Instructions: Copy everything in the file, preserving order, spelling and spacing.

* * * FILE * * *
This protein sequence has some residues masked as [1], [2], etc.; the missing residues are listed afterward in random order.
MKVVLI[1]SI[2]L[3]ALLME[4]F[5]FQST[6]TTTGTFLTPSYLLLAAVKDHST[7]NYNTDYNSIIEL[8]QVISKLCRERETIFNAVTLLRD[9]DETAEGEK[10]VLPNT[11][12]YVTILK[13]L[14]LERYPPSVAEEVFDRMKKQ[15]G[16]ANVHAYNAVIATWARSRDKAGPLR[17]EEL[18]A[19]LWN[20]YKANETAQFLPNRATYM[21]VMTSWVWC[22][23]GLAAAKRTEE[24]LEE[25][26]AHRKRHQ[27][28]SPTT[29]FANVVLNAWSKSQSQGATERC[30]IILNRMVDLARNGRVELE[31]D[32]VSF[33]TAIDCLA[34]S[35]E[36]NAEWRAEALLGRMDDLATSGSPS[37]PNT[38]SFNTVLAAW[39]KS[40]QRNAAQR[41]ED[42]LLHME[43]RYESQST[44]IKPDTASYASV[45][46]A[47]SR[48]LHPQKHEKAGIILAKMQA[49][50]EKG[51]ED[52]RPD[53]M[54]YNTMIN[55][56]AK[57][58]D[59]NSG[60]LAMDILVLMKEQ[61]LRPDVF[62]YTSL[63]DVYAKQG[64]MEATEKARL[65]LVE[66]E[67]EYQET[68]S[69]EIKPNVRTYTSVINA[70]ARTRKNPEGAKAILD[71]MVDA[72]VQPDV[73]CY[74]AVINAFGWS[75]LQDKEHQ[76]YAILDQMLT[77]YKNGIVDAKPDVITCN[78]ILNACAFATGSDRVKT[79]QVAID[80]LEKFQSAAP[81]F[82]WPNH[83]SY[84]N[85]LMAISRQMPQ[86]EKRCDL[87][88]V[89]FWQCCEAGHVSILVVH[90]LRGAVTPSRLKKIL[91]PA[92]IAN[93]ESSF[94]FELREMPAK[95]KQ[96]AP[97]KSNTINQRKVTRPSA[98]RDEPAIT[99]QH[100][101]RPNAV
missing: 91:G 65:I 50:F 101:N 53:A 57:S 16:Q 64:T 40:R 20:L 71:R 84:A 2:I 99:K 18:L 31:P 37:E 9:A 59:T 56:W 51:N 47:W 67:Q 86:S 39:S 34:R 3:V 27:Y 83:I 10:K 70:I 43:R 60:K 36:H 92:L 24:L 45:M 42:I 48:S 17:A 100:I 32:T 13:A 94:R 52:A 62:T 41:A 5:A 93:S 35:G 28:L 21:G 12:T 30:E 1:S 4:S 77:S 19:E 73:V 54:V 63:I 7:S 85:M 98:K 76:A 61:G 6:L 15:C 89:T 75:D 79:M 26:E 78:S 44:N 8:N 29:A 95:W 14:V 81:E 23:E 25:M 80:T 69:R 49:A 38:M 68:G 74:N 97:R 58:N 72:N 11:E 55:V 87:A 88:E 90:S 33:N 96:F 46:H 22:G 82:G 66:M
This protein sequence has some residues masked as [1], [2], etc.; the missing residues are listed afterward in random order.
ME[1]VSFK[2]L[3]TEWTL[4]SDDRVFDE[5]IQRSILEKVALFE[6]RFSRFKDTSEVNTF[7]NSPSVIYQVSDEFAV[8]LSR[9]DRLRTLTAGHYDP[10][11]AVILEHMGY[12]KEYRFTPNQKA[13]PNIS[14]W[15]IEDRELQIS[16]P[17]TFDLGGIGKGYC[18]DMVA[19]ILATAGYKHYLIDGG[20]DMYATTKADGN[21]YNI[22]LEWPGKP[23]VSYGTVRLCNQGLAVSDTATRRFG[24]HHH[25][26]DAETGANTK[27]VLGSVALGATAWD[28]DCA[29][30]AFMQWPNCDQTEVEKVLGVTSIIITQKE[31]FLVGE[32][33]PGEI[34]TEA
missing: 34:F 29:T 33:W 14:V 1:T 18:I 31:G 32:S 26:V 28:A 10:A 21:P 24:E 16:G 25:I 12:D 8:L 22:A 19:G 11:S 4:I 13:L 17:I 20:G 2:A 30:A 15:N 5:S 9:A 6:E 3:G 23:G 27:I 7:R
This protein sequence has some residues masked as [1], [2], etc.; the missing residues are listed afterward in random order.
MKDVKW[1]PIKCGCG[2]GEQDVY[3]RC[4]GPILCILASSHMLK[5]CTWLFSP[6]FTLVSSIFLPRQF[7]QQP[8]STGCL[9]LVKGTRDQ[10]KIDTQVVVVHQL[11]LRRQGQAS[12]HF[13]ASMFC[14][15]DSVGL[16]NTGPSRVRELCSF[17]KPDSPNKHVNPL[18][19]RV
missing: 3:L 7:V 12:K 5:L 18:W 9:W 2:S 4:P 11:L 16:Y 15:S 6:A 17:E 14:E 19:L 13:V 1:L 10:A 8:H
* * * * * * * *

This protein sequence has some residues masked as [1], [2], etc.; the missing residues are listed afterward in random order.
MKVVLI[1]SI[2]L[3]ALLME[4]F[5]FQST[6]TTTGTFLTPSYLLLAAVKDHST[7]NYNTDYNSIIEL[8]QVISKLCRERETIFNAVTLLRD[9]DETAEGEK[10]VLPNT[11][12]YVTILK[13]L[14]LERYPPSVAEEVFDRMKKQ[15]G[16]ANVHAYNAVIATWARSRDKAGPLR[17]EEL[18]A[19]LWN[20]YKANETAQFLPNRATYM[21]VMTSWVWC[22][23]GLAAAKRTEE[24]LEE[25][26]AHRKRHQ[27][28]SPTT[29]FANVVLNAWSKSQSQGATERC[30]IILNRMVDLARNGRVELE[31]D[32]VSF[33]TAIDCLA[34]S[35]E[36]NAEWRAEALLGRMDDLATSGSPS[37]PNT[38]SFNTVLAAW[39]KS[40]QRNAAQR[41]ED[42]LLHME[43]RYESQST[44]IKPDTASYASV[45][46]A[47]SR[48]LHPQKHEKAGIILAKMQA[49][50]EKG[51]ED[52]RPD[53]M[54]YNTMIN[55][56]AK[57][58]D[59]NSG[60]LAMDILVLMKEQ[61]LRPDVF[62]YTSL[63]DVYAKQG[64]MEATEKARL[65]LVE[66]E[67]EYQET[68]S[69]EIKPNVRTYTSVINA[70]ARTRKNPEGAKAILD[71]MVDA[72]VQPDV[73]CY[74]AVINAFGWS[75]LQDKEHQ[76]YAILDQMLT[77]YKNGIVDAKPDVITCN[78]ILNACAFATGSDRVKT[79]QVAID[80]LEKFQSAAP[81]F[82]WPNH[83]SY[84]N[85]LMAISRQMPQ[86]EKRCDL[87][88]V[89]FWQCCEAGHVSILVVH[90]LRGAVTPSRLKKIL[91]PA[92]IAN[93]ESSF[94]FELREMPAK[95]KQ[96]AP[97]KSNTINQRKVTRPSA[98]RDEPAIT[99]QH[100][101]RPNAV
missing: 91:G 65:I 50:F 101:N 53:A 57:S 16:Q 64:T 40:R 20:L 71:R 84:A 2:I 99:K 18:L 31:P 37:E 9:A 59:T 56:W 51:N 47:W 67:Q 86:S 39:S 34:R 3:V 27:Y 83:I 10:K 70:I 43:R 60:K 36:H 92:L 24:L 45:M 42:I 48:S 17:A 100:I 32:T 13:A 94:R 52:A 62:T 41:A 5:A 93:S 35:G 28:L 21:G 12:T 30:E 1:S 4:S 77:S 19:E 73:V 54:V 63:I 7:S 85:M 98:K 76:A 61:G 6:L 15:C 89:T 75:D 79:M 26:E 78:S 44:N 8:N 29:A 95:W 14:V 81:E 23:E 25:M 80:T 69:R 49:A 38:M 68:G 74:N 97:R 58:N 72:N 11:E 55:V 87:A 88:E 90:S 33:N 96:F 46:H 22:G 82:G 66:M
This protein sequence has some residues masked as [1], [2], etc.; the missing residues are listed afterward in random order.
ME[1]VSFK[2]L[3]TEWTL[4]SDDRVFDE[5]IQRSILEKVALFE[6]RFSRFKDTSEVNTF[7]NSPSVIYQVSDEFAV[8]LSR[9]DRLRTLTAGHYDP[10][11]AVILEHMGY[12]KEYRFTPNQKA[13]PNIS[14]W[15]IEDRELQIS[16]P[17]TFDLGGIGKGYC[18]DMVA[19]ILATAGYKHYLIDGG[20]DMYATTKADGN[21]YNI[22]LEWPGKP[23]VSYGTVRLCNQGLAVSDTATRRFG[24]HHH[25][26]DAETGANTK[27]VLGSVALGATAWD[28]DCA[29][30]AFMQWPNCDQTEVEKVLGVTSIIITQKE[31]FLVGE[32][33]PGEI[34]TEA
missing: 34:F 29:T 33:W 14:V 1:T 18:I 31:G 32:S 26:V 28:A 10:A 21:P 24:E 16:G 25:I 12:D 8:L 22:A 19:G 11:S 4:I 13:L 17:I 20:G 2:A 30:A 15:N 5:S 9:A 6:E 3:G 23:G 27:I 7:R
This protein sequence has some residues masked as [1], [2], etc.; the missing residues are listed afterward in random order.
MKDVKW[1]PIKCGCG[2]GEQDVY[3]RC[4]GPILCILASSHMLK[5]CTWLFSP[6]FTLVSSIFLPRQF[7]QQP[8]STGCL[9]LVKGTRDQ[10]KIDTQVVVVHQL[11]LRRQGQAS[12]HF[13]ASMFC[14][15]DSVGL[16]NTGPSRVRELCSF[17]KPDSPNKHVNPL[18][19]RV
missing: 3:L 7:V 12:K 5:L 18:W 9:W 2:S 4:P 11:L 16:Y 15:S 6:A 17:E 14:E 19:L 13:V 1:L 10:A 8:H